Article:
Investment welcomed but the channel is skeptical
The government has revealed the amount of investment in increasing broadband speeds and has already received criticism, especially as a promised national rollout by 2015 is unlikely.
Following recent promises to cut red tape to allow internet service providers to install broadband without council approval , culture secretary Maria Miller has announced an extra £14 million will be added to the original £100 million pot for ten cities around the country.
London is being given £25 million to help businesses reach broadband speeds of 80-100 Mbps, along with high speed wireless access.
“Fast broadband is essential for growth, and is key to the country’s economic future,” Miller said. “These ten cities have produced ambitious and comprehensive plans, which will turn them into digital leaders, and give their local economies a real boost. The new investment will help put these cities at the centre of the digital stage, competing for jobs and investment with the best in the world.”
The government is attempting to catch up with other European cities, with the goal of having the fastest broadband network in the region by 2015.
Despite possible benefits to the channel – for example, in offering cloud services to business customers targeted in the broadband rollout – the piecemeal approach to funding separate cities will fall short of expectations.
Ian Kilpatrick at VAD Wick Hill says that while faster speeds will aid the channel, the government has failed to live up to its commitments to provide broadband to the whole country despite previous targets.
“From a channel perspective any investment is good news,” he told ChannelBiz UK. “Certainly there are clearly moves in there that are provide good broadband and also the next coming development which is high density wireless.
“But at the same time,” Kilpatrick said, “the bad news is that they are behind in some of the other targets for deployment, and it is going to create some kind of postcode access lottery”.
He added that the government is now unlikely to reach its goal of nationwide high speed broadband, and says the amount of investment should be higher: “Overall it could be a lot more. It should be a lot more we need the faster access as a nation, and from a channel point of view”.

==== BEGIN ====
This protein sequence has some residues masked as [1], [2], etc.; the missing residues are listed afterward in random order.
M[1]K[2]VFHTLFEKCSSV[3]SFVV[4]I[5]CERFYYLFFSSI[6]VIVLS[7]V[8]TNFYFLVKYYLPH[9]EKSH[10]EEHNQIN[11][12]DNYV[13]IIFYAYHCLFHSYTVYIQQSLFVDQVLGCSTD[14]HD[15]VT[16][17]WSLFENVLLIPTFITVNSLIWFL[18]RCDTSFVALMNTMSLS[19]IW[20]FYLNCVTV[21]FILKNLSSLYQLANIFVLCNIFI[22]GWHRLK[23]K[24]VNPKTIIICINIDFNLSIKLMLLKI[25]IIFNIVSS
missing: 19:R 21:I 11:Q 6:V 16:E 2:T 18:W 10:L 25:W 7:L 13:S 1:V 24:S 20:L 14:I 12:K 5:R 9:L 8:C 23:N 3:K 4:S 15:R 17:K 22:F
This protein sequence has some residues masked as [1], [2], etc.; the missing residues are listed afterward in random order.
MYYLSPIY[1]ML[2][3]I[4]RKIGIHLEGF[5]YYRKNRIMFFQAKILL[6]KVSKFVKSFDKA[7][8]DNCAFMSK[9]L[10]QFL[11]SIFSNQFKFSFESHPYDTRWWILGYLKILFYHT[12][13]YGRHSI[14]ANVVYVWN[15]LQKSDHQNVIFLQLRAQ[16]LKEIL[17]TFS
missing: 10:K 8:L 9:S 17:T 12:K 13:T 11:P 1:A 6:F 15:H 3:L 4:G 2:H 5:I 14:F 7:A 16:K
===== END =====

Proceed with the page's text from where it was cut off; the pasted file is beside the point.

“At a broader level I would personally like to see a wider commitment to delivering the access that they have being talking about that we are certainly not going to see by 2015,” he said.
According to Andrew Ferguson at Thinkbroadband, the extra £14 million pledged to the ten cities has come from the overall £830 million investment budget up until 2015, which means that there will be less money to be spent in other areas.
“While investment in broadband has been shown to improve the economy meaning that public spending can be seen to boost the economy, it appears the boost in funding for the 10 largest cities will be at the expense of the other projects,” Ferguson said in a statement. “The press release from DCMS indicates that the total investment up until 2015 of £830m has not changed. So the question is which of the three other projects will end up being short by £14m”.
The BDUK projects when they apportioned their original funding in August 2011, had some £100m remaining as contingency fund, and extra funding as councils double check the BDUK figures for households has reduced this already, Thinkbroadband pointed out. “The £50m for the ten smaller cities will see the increase in funding for the largest cities and increase pressure for that fund to probably increase.”
According to Neil Gardner, ALVEA Services proposition manager, the rollout of high speed broadband will have some positive effect on boosting cloud services throughout the UK:
“With predictions for the value of the public cloud market more than doubling over the next four years, any initiatives that are going to help partners capitalise on cloud are going to be welcomed by the channel,” he said, speaking with ChannelBiz UK.
However, broadband is not the only concern for cloud uptake. “In our experience, slow take-up of cloud has been more about security and data sovereignty than broadband speeds per se,” Gardner said.
“With fears over security and resilience when using the cloud for mission-critical applications diminishing as enterprises are beginning to trust their service providers, the key issue is more likely to be around fail-safe connectivity to the internet,” Gardner said.